The centre said IMN members were using terror and violence to subvert justice in ongoing trial of El- Zakzakky.
CESJET made this disclosure in a special report on the activities of the Islamic Movement in Nigeria that culminated in the inauguration of a Judicial Commission of Inquiry as well as the ongoing court proceedings involving its leader Ibrahim El-Zakzaky in Kaduna State.
Isaac Ikpa, Executive Director of the group, who signed the report, said that it was indeed discovered that the activities of the IMN in Nigeria had constituted a threat to the sovereignty of the country through its actions that in most cases are against the constituted authorities
The report below.
The Centre for Social Justice, Equity and Transparency (CESJET) commissioned a report to look into the activities of the Islamic Movement in Nigeria (IMN) that led to the arrest and charging to court of its spiritual leader, Ibrahim El-Zakzaky, as well as critically examining judicial decisions, actions of the Federal government and the reason why El-Zakzaky hasn’t been released.
CESJET having followed the chain of events closely from inception, commissioned the report in an attempt to leave the realm of speculation and present tangible facts in proper perspective as regards the ongoing trial of the spiritual leader of the IMN for members of the general public and other concerned stakeholders in Nigeria and elsewhere.
The IMN is a Shi’ite religious and political organization whose leader, Ibrahim El-Zakzaky, has been a proponent of Shi’a Islam in Nigeria since the 1980s, calling for an Islamic revolution to create an Islamic state in Nigeria and end Western influence in the country. The IMN says it gets inspiration from Islamic Iran in its struggles and activities, but denies being funded by Iran.
The IMN has had uneasy relations with the Nigerian authorities for decades, and its spiritual leader has been jailed several times by successive regimes, spending a total of nine years in prison since the mid-1980s, mostly accused of treason or civil disobedience. Successive Nigerian authorities have accused the IMN of disregarding the law and operating as a state within a state. Processions, demonstrations and other activities organized by the IMN, usually without obtaining the necessary permits and at times blocking public roads, have resulted in a confrontation with the Nigerian authorities and strained relations with other communities.
In 2015, the convoy of the Chief of Army Staff was ambushed by members of the IMN sect during a procession in Zaria. The visible threat to the life of the Chief of Army Staff resulted in exchanges by the Nigerian Army and members of the sect, which eventually led to the arrest of its spiritual leader.
A Commission of Enquiry was set up by the Kaduna State Government to look at the issues surrounding the clash between the Nigerian Army and the IMN, and consequently, the Kaduna government, relying on the findings of the Commission of Inquiry declared the IMN an Insurgent group. The government’s position was contained in a white paper released on the report of the Judicial Commission of Inquiry into the December 2015 clash, between soldiers and members of the IMN in Zaria.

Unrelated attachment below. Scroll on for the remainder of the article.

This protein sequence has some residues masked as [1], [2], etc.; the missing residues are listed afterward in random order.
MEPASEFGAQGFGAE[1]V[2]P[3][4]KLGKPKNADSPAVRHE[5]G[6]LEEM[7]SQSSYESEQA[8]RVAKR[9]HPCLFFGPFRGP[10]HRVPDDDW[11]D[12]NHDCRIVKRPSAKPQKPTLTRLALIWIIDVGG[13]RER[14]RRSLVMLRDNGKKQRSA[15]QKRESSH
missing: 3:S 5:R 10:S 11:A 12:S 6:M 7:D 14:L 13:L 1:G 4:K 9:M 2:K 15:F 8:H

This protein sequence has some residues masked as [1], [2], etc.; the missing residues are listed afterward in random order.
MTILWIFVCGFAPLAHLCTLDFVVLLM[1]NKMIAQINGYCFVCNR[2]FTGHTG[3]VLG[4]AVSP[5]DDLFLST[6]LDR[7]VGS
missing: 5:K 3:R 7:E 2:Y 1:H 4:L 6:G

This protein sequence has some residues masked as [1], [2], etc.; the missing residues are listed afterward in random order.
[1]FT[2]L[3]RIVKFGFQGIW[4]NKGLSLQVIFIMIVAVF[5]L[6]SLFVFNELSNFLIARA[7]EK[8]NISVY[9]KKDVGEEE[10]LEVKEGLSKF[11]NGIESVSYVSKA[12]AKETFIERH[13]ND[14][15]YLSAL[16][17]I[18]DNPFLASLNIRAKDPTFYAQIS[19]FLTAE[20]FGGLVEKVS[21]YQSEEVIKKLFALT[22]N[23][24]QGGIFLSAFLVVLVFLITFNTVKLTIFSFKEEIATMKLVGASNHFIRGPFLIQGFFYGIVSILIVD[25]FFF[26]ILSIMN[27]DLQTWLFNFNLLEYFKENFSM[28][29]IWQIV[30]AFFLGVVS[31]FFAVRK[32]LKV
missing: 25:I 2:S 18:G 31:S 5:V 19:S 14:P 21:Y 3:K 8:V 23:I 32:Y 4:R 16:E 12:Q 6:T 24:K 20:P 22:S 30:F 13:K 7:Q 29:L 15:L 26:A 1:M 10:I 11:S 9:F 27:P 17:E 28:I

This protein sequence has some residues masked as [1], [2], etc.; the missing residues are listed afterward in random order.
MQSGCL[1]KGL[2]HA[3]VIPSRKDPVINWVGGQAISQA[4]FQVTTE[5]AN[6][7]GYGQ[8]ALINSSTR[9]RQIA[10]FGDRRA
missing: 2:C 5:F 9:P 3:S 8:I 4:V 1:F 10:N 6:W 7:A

The white paper blamed the IMN for the clash and recommended the investigation and prosecution of any of its members found to have been involved in any form of human rights abuse since their existence in Zaria over 30 years ago. The government’s white paper, however, absolved the Nigerian army from any act of human right violation in the Zaria clash, insisting that the army abides by the rules of engagement.
In a similar vein, the Kaduna State chapter of the Supreme Council for Sharia in Nigeria (SCSN) called on the Federal Government to ban all activities of the Islamic Movement in Nigeria and prosecute their leader, Sheikh Ibrahim El-Zakzaky.
Rising from their meeting in Kaduna, the group comprising of Islamic preachers and scholars, supported the indictment of the Shiites by the Judicial Commission of Inquiry set up by the Kaduna State government to investigate the December 2015 clash between the Shiites and soldiers in Zaria.
The Muslim leaders maintained that the acts of impunity exhibited by the group over the years in Zaria and other states in Nigeria’s northern region were against the teachings of Islam and the Nigerian Constitution. They re-emphasised the urgent need to proscribe the Shiites for the interest of peace and security of Nigeria.
Upon scrutiny of the report by CESJET, it was indeed discovered that the activities of the IMN in Nigeria had constituted a threat to the sovereignty of the country through its actions that in most cases are against the constituted authorities. The Judicial Commission of Inquiry highlighted this much set up by the Kaduna State government to unravel the remote cause of the clash between the Nigerian Army and the IMN.
The outcome of our report also indicated that right from inception the IMN has the practice of radicalizing its members which have resulted in frequent clashes with constituted authorities in Zaria, its environs and many states across the country. (Vanguard)